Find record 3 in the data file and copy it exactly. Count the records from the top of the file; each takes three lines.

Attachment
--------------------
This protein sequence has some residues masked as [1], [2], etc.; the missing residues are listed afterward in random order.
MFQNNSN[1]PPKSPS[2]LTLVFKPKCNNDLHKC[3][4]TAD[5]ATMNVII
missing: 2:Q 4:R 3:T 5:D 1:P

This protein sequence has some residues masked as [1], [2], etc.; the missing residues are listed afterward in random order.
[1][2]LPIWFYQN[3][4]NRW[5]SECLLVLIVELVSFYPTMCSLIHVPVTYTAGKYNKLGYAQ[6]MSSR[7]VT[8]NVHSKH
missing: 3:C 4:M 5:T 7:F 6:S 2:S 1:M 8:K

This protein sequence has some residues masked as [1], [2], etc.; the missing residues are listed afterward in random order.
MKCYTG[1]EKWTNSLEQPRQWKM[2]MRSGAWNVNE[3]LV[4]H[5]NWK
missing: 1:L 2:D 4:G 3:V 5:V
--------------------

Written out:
This protein sequence has some residues masked as [1], [2], etc.; the missing residues are listed afterward in random order.
MKCYTG[1]EKWTNSLEQPRQWKM[2]MRSGAWNVNE[3]LV[4]H[5]NWK
missing: 1:L 2:D 4:G 3:V 5:V